Ecuadoran With Incurable Illness: Only God Has Authority Over Death

Despite how difficult it was to accept the diagnosis and progressively lose his physical functions, Alvarado said he is at peace and every day receives the unconditional love and care of his wife, Paulina Oña, and their twin children Inti and Nina.

Silvio Alvarado with his wife, Paulina, and their two children.
Silvio Alvarado with his wife, Paulina, and their two children. (photo: Courtesy photo / Silvio Alvarado and Paulina Oña)

In the midst of the public debate over the possible decriminalization of euthanasia in Ecuador, a Christian man who suffers from amyotrophic lateral sclerosis (ALS) has emphasized that he rejects that practice because only God has authority over death.

In an interview with ACI Prensa, CNA’s Spanish-language news partner, Silvio Alvarado, a 38-year-old Ecuadorian who came to have faith in Christ through his serious suffering, explained that euthanasia “is not the path I am going to follow. The authority over life and death is not about me, but about God.”

Alvarado was diagnosed with ALS three years ago by a neurologist. ALS is a rare progressive neurodegenerative disease that affects nerve cells in the brain and spinal cord, leading to loss of motor functions. So far there is no known cure.

Researcher Miriam Bucheli, who works at the University of Massachusetts and has been conducting a study on the incidence of ALS among Ecuadorians, discovered in an initial survey of two hospitals that the disease affects 0.2 to 0.6 people for every 100,000 inhabitants.

Despite how difficult it was to accept the diagnosis and progressively lose his physical functions, Alvarado said he is at peace and every day receives the unconditional love and care of his wife, Paulina Oña, and their twin children Inti and Nina.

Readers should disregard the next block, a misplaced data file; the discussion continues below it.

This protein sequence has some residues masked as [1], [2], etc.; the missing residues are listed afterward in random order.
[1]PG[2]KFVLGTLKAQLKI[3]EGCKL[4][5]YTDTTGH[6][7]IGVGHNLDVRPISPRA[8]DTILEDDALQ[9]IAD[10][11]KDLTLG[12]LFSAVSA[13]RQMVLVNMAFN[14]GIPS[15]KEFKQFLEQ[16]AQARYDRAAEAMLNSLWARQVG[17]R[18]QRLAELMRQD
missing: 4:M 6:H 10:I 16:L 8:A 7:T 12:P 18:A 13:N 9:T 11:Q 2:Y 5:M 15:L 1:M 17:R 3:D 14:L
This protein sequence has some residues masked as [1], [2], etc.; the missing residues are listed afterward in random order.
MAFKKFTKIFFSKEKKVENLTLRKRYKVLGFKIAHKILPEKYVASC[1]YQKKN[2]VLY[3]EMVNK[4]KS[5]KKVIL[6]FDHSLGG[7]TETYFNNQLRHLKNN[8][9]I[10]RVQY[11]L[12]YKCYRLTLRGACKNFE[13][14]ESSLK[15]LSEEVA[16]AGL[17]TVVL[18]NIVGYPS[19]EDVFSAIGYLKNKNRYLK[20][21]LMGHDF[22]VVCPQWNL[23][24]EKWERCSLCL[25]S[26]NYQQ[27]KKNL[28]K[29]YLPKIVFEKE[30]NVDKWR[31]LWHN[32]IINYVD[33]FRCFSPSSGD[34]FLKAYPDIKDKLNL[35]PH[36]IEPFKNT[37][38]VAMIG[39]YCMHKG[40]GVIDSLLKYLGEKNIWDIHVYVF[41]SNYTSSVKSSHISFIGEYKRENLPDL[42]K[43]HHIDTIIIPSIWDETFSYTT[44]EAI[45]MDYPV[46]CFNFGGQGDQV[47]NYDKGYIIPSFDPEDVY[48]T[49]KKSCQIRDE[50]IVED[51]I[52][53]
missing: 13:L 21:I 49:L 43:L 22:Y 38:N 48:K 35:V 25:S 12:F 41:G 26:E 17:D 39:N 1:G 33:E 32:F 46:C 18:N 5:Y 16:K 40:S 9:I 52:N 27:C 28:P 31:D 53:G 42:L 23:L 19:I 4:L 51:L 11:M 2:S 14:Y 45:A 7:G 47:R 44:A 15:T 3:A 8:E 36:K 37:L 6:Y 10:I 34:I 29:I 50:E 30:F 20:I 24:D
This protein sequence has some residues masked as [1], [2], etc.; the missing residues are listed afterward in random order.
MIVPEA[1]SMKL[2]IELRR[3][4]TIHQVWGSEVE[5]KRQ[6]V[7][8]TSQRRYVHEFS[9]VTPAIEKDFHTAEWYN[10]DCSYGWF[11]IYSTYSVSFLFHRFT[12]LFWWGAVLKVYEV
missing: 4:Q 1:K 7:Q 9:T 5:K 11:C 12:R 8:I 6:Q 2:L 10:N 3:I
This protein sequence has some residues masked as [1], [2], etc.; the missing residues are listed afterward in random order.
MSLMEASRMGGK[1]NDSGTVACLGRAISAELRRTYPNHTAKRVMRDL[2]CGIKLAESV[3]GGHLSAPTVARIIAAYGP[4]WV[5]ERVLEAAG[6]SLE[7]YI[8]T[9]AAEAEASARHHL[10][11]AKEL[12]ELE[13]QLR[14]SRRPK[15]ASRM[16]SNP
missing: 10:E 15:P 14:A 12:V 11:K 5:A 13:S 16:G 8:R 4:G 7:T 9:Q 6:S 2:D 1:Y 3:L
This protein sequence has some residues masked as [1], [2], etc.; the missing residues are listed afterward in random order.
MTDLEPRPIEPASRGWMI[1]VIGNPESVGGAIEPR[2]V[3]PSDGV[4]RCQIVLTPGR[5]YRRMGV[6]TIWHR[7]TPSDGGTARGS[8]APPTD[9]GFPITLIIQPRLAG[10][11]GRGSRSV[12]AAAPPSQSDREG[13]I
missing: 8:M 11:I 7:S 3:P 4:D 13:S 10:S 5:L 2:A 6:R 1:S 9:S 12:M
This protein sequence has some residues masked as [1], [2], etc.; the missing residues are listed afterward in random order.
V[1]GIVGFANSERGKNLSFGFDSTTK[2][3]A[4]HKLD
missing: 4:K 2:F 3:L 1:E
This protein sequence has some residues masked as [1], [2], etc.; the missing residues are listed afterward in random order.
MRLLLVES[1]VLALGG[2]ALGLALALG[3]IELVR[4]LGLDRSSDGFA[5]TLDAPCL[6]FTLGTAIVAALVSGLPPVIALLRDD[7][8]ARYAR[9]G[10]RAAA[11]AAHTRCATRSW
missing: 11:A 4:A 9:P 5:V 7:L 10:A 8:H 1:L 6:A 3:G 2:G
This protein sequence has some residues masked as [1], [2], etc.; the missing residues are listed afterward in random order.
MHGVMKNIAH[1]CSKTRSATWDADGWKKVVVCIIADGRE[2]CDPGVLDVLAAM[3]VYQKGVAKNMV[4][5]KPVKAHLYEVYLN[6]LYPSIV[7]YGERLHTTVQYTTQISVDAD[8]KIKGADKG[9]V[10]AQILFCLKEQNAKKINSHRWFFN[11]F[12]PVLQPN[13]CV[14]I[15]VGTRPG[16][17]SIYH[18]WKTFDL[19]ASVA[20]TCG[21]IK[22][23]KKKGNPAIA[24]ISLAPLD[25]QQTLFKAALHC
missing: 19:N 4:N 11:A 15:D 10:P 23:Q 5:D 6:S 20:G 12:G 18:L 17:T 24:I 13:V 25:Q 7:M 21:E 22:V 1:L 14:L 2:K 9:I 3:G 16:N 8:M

Currently he has no mobility in his body and has lost the ability to speak, but Oña helps him get around in a wheelchair and communicate. Through his eyes and winking he can signal “yes,” “no,” or even create sentences letter by letter with help on a keyboard.

It was through this method of communication that Alvarado told ACI Prensa about his encounter with Jesus.

“Thanks to the fact that I have received visits at my house from good friends who helped me clear up the doubts that were arising in my heart and by attending my church on Sundays, I was able to know Christ, understand through the Gospel how Jesus Christ came to this world incarnated as a man, was a child, grew up, was hungry, thirsty, and gave his life through a horrible death to give us salvation,” Alvarado explained during the interview. “So he understands me, because he knows the affliction of my heart and also the physical suffering I feel.”

His wife told ACI Prensa that, as a family, they are very grateful despite the feelings of sadness and anguish during the process of learning about the disease. 

“The suffering and everything we have experienced these three years have allowed us to get closer to God, and we have been able to see Christ as our only hope, since he conquered the world, sin, and death,” she said.

Oña explained that during this process she has been assuming the responsibilities of mother, father, and caregiver but said that walking away from her husband was never an option. 

“I now understand that love, patience, and strength have been provisions given through the grace and mercy of Christ,” she said. “He has supported me from the first second [we received] the diagnosis.”

More Research Instead of Euthanasia